Nature Biotechnology 04/2013; · 32.44 Impact Factor
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    ABSTRACT: According to the international guidelines, a multidisciplinary approach is currently advised for the optimal care of patients with a gastroenteropancreatic neuroendocrine tumor (GEP NET). In our institution (tertiary care center), a systematic multidisciplinary approach was established in May 2007. In this study, we have aimed to assess the initial impact of establishing a systematic multidisciplinary approach to the management of GEP NET patients. We have collected and compared the biochemical, imaging, and pathological data and the therapeutic strategies in GEP NET patients diagnosed, treated, or followed-up from January 1993 to April 2007 versus GEP NET patients attending our institution after the multidisciplinary approach starting, from May 2007 to October 2008. Data of 91 patients before and 42 patients after the establishment of the multidisciplinary approach (total: 133 consecutive GEP NET patients) have been finally collected and analyzed. Before the establishment of the multidisciplinary approach, a lack of consistency in the biochemical, imaging, and pathological findings before treatment initiation as well as during follow-up of GEP NET patients was identified. These inconsistencies have been reduced by the systematic multidisciplinary approach. In addition, the therapeutic management of GEP NET patients has been altered by the multidisciplinary approach and became more consistent with recommended guidelines. We think that a systematic multidisciplinary approach significantly impacts on GEP NET patient care and should be established in all centers dealing with these tumors.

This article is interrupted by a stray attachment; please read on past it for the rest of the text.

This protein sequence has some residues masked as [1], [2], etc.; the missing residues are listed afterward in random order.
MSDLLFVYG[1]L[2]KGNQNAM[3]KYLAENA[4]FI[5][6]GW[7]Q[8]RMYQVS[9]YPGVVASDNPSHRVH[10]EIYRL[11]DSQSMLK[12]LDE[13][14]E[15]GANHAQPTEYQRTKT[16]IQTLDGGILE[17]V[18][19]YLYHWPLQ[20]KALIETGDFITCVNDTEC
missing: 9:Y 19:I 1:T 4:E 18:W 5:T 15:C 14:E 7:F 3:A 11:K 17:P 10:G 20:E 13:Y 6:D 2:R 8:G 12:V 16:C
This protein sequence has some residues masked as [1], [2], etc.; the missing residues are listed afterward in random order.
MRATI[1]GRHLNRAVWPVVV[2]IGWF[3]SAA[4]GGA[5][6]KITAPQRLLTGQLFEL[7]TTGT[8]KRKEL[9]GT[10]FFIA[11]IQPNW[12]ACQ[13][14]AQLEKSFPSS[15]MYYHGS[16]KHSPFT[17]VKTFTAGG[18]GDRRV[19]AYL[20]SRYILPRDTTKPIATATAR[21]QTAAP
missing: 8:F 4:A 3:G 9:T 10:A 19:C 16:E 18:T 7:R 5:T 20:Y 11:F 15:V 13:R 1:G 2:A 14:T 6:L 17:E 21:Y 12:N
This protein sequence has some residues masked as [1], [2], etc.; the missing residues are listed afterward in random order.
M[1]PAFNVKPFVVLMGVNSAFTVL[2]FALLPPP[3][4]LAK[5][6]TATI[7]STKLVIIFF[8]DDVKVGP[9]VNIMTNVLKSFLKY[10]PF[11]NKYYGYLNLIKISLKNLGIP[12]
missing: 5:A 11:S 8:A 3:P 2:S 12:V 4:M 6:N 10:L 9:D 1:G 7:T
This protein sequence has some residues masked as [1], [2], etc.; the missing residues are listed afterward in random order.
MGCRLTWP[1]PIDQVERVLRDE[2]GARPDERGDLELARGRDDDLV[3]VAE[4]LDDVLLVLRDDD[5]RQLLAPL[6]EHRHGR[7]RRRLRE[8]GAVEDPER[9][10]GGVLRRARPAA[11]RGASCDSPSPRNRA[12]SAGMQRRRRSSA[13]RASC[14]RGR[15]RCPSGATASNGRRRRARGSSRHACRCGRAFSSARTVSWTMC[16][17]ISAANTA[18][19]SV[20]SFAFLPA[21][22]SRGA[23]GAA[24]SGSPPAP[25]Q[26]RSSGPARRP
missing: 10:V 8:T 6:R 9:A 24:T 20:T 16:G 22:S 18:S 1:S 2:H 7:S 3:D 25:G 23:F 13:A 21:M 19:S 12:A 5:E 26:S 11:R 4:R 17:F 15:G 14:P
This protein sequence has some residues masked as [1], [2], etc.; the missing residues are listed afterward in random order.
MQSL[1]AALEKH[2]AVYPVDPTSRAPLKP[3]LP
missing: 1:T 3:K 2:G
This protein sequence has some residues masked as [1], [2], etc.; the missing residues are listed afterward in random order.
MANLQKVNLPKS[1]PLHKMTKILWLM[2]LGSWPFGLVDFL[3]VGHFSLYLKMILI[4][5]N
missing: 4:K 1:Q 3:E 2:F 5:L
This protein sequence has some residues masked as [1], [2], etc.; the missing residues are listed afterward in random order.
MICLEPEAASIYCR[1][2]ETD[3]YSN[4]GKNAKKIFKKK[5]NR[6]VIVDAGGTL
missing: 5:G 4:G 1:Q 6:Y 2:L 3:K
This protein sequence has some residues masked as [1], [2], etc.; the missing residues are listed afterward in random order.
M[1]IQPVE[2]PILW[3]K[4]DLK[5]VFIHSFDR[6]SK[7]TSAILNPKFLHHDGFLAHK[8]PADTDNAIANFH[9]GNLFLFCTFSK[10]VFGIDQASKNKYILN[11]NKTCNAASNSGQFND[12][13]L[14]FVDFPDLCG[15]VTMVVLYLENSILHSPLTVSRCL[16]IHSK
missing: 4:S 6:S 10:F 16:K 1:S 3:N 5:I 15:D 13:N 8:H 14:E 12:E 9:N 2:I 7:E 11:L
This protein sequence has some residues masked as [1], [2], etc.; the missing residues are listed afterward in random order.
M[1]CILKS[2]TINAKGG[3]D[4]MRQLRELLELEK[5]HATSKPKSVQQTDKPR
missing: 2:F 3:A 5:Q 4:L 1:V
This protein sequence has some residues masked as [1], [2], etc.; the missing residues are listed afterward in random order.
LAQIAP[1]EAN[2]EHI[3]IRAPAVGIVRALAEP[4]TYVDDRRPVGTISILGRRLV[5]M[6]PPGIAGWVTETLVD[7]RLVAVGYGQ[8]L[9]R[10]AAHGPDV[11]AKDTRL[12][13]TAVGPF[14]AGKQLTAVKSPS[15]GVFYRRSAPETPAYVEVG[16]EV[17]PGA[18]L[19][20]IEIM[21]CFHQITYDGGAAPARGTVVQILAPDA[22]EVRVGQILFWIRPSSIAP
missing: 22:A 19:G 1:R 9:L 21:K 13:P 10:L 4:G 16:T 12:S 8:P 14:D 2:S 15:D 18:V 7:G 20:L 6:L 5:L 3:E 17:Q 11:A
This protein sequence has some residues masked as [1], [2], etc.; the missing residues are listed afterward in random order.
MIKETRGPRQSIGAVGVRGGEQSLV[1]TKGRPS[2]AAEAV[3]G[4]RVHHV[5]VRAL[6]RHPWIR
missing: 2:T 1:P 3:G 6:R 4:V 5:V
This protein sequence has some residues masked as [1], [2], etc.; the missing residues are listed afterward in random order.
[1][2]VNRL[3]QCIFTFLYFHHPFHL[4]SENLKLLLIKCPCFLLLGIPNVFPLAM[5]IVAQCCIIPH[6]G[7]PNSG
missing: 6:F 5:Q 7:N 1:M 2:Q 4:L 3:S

Endocrine 03/2013; · 1.42 Impact Factor
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    ABSTRACT: We report a case of Castleman's Disease (CD), hyaline vascular subtype involving the biliary tract with obstruction. A 43 year old man presented with a 5 week history of abdominal and back pain with biliary obstructive symptoms. He was jaundiced with persistently high LFTs. Radiological investigation revealed a stricture in the extrahepatic biliary tract. The clinical impression at the time was of sclerosing cholangitis with bile duct cholangiocarcinoma. A Whipple's procedure was performed. Histology and immunohistochemistry supported the histologic diagnosis of CD of hyaline vascular subtype. There was no evidence of disease elsewhere and the patient was disease free after a 6 year follow-up. Our case describes the hyaline vascular subtype of CD, a relatively rare disease occurring in a previously undescribed location.
    Irish medical journal 03/2013; 106(3):86. · 0.51 Impact Factor